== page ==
At my company’s conference in Britain last week, the boss asked a new partner to introduce himself. He stood up and said, “I’m Bill Perkins and I’ll be handling the real estate practice in the Midlands. I’m ably assisted by Charlotte Gregory – stand up Charlotte – who works hand in hand with me – not literally, of course! The way we work together is like this: I go out, hunt out new work, kill it, and bring it back. Charlotte cuts it up and cooks it.” Three sexist remarks in 60 seconds.

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A day later, at a meeting with Chinese investors in Hong Kong, a colleague and I talked about an opportunity to set up a joint school in China with one of Britain’s top girls’ schools. “It wouldn’t work,” said the chairman of the fund. “China’s women are already strong enough. It’s not like Britain where women need lifting up. In China, single-sex schools are pre-Liberation throwbacks.” I pointed out most studies show girls do better academically in single-sex environments. Now it was the vice-chairman’s turn to chip in: “If girls do better at school than boys, that’s to their detriment. The more highly qualified a woman is, the more difficult it is for her to get married.”

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In the West, the #metoo “movement”, which was started to share stories of sexual harassment, has elevated female victimhood into a virtue and given mob-charged credence to the claims of any woman who says she has been a victim. This, it is argued, will help rebalance a system that has, for generations, granted privilege to men. The rule of law, the presumption of innocence, and the fact women are just as likely to lie as men are all dismissed as trivial complaints in the cause of female empowerment.

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A more persuasive doctrine than this sort of equality feminism is that of liberation feminism, championed for decades by one of the most interesting writers on female emancipation, Germaine Greer. She says the #metoo movement trivialises rape by allowing any woman propositioned by someone she does not find attractive to cast herself as a victim, and allowing women who regret a consensual encounter to re-badge it as rape.

Going back to those real-life examples above: the old-fashioned lawyer introducing his female sidekick was verbally flattened when Angela Hoult, our head of employment law, gave a speech on punishing workplace harassment, adding at the end: “And so, Charlotte, if Bill does try to hold your hand, those are the punishments that would apply.” That is the way to deal with Bill’s sexism. There was no need to send him for training or have him demoted or humiliated. A witty put-down from a powerful woman that showed he had overstepped the mark was enough. Yet many now believe that nothing short of sacking and shaming is sufficient.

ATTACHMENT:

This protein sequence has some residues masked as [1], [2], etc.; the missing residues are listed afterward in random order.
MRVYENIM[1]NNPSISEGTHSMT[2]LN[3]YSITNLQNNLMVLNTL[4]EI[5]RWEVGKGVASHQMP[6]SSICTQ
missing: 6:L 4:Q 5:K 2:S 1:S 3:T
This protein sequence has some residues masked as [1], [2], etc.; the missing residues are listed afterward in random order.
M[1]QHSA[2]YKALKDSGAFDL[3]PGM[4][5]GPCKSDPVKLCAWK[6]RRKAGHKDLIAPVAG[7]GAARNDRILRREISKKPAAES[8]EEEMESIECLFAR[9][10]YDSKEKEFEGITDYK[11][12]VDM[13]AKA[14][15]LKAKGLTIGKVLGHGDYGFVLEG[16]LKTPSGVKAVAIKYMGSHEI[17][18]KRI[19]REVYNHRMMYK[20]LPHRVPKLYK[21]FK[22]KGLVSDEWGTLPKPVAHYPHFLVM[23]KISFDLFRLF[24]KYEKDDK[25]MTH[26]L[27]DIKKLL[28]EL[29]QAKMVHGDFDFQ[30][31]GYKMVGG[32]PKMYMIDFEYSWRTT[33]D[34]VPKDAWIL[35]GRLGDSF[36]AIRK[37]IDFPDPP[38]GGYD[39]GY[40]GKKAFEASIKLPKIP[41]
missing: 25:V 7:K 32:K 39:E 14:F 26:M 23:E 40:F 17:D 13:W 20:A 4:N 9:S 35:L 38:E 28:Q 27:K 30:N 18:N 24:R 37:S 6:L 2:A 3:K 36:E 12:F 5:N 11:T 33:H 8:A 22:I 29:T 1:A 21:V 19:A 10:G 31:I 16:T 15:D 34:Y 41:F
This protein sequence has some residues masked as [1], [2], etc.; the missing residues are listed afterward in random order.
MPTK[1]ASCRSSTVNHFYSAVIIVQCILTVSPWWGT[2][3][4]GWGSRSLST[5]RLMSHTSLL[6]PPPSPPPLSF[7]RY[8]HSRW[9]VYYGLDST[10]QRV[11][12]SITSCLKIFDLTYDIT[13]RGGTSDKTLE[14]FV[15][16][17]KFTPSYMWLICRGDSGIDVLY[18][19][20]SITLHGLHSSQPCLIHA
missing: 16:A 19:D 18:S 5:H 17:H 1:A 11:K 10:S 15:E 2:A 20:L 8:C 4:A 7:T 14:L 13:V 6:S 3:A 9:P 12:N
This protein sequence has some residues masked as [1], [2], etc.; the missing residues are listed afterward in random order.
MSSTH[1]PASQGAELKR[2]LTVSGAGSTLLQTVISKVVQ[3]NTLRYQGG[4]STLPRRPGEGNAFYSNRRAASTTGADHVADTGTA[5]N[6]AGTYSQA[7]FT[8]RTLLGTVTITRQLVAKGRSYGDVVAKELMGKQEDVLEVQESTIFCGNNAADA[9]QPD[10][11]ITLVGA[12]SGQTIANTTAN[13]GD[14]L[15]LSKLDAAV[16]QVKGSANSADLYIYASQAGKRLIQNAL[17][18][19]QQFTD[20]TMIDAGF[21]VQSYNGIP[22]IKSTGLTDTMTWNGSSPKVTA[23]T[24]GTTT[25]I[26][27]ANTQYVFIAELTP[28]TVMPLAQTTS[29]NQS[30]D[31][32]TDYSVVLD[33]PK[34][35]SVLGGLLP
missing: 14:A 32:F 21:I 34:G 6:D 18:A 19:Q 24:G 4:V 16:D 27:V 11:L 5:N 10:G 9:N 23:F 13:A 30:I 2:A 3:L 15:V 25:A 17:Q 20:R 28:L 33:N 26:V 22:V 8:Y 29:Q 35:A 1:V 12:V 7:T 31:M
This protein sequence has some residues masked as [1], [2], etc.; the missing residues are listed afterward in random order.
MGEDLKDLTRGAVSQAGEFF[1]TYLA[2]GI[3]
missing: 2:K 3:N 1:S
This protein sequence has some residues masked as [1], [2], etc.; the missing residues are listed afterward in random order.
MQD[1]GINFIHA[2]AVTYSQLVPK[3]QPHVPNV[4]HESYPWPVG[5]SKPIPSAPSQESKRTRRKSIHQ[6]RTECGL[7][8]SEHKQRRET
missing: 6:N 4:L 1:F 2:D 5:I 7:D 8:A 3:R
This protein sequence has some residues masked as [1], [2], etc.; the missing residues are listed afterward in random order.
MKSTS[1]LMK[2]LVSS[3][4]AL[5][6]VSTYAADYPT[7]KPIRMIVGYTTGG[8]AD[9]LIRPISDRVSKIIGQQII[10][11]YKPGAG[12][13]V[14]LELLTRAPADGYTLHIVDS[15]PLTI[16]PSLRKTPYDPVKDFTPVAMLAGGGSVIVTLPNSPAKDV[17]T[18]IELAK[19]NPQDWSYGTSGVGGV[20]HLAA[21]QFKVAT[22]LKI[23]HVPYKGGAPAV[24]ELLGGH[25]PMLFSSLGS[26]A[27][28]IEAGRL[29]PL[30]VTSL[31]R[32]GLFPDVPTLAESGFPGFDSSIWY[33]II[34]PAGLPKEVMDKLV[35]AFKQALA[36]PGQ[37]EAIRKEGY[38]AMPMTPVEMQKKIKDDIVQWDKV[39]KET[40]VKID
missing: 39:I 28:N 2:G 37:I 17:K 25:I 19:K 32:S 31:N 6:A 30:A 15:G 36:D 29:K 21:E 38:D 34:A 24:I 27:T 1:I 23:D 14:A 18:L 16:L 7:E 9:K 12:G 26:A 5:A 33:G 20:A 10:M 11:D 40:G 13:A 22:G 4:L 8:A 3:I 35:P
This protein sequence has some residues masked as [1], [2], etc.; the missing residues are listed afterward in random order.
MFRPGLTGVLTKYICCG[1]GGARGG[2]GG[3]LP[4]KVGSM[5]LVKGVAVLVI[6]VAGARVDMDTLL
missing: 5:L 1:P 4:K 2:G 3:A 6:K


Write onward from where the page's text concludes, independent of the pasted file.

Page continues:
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And what are we to make of those Chinese businessmen who thought women should avoid being too highly educated so they can find husbands? Well – they have a point. Chinese women do tend to “marry up”. It’s not just men turning up their noses at clever women; it’s women refusing to date men who are not at least their intellectual peers or richer than they are. Of course, women should be given the chance to excel, but we must acknowledge the framework for the businessmen’s views.

Where does all this leave us? Exactly where we were before #metoo surfaced. Reliance on law is still the safest method of protecting women’s rights. Rape and sexual offences should be subject to the same legal process as always. In practice, this means proving in court and beyond reasonable doubt that the offence occurred. Saying “me too” and then hoping that the accused is fired is a method of attack that bypasses natural justice. It is not enough for the perceived victim to argue “What about my natural justice? Who protected my rights when I was subjected to sexual assault?”

No-one should be declared guilty without due process. We should not, however, declare the movement to have been a waste of time. It has, at least, made men more cautious in the workplace and therefore less likely to abuse women. That can only be a good thing, unless of course you are a predatory male with younger female subordinates.

Nicolas Groffman is a partner at law firm Harrison Clark Rickerbys